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Q & A
Slot Limits
I've heard that some states use slot limits, where you can legally take fish in a certain size range, but anything smaller or bigger has to be released. Has anything like this been considered for trout in Pennsylvania? Would it give more protection to those trout that are the prime breeders?
Slot limits were originally implemented for the management of largemouth bass fisheries. The basic idea with these regulations was to provide protection for some quality size fish and also protect a segment of the population for recruitment purposes.

The variation of the slot limit regulations that you asked about is very similar to a regulation that was used on an experimental basis to manage a wild brown trout fishery in Wisconsin during the mid 1980's. The study was conducted on a fertile limestone stream, similar in productivity to our limestone streams in Pennsylvania. Under this variation of the slot limit, anglers were permitted to harvest one trout per day between 14 and 17 inches in length.

The results of this study concluded that the slot limit regulations did not improve numbers of larger trout (20-inch range), and essentially the same results could have been accomplished with the use of a 14-inch minimum length limit. Therefore, at the completion of the study, it was recommended that the slot limit regulations should be replaced with a simpler 14-inch minimum length limit. Other studies using slot limit regulations for wild trout fisheries have provided mixed reviews, at best. In most cases, the best management practice for these special regulations fisheries would be to manage them with the use of an elevated minimum length limit such as 14 inches.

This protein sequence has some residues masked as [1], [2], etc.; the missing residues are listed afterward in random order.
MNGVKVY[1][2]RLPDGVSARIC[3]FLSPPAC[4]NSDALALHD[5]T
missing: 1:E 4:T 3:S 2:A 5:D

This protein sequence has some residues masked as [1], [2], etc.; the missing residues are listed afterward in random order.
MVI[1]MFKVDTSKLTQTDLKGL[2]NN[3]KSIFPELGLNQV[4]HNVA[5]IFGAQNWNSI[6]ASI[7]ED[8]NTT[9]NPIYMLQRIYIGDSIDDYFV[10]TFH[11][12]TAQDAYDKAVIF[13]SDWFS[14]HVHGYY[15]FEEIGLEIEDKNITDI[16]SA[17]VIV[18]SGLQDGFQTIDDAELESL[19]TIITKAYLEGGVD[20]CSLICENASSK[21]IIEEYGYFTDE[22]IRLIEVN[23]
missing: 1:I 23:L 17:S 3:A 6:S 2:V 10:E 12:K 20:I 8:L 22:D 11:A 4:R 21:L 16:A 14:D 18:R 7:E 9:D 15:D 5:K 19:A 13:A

In Pennsylvania, we utilize a variety of management programs for wild trout. For example, Trophy Trout regulations are one form of special regulations designed to stockpile adult trout and provide a high catch and release rate fishery for trout that are somewhat larger than the average 10-inch catchable size trout. In addition, Trophy Trout regulations also provide anglers with an opportunity to catch some larger trout (greater than 14 inches in length) on the waters managed under these regulations. Typically, anglers do not place a great deal of emphasis on harvesting trout when they visit the waters that we manage under special regulations. Based on the results from some of our recent surveys, we know that many of the legal size trout caught by anglers in these areas are being released.

Fisheries Managers are sometimes criticized for implementing regulations that are confusing to the average angler. Slot limits are certainly more complicated than a simple minimum length limit. Considering the fact that slot limits have not been more effective (and in some cases less effective) than a simple minimum length limit, we have not implemented them as part of the special regulations package to manage Pennsylvania wild trout fisheries.

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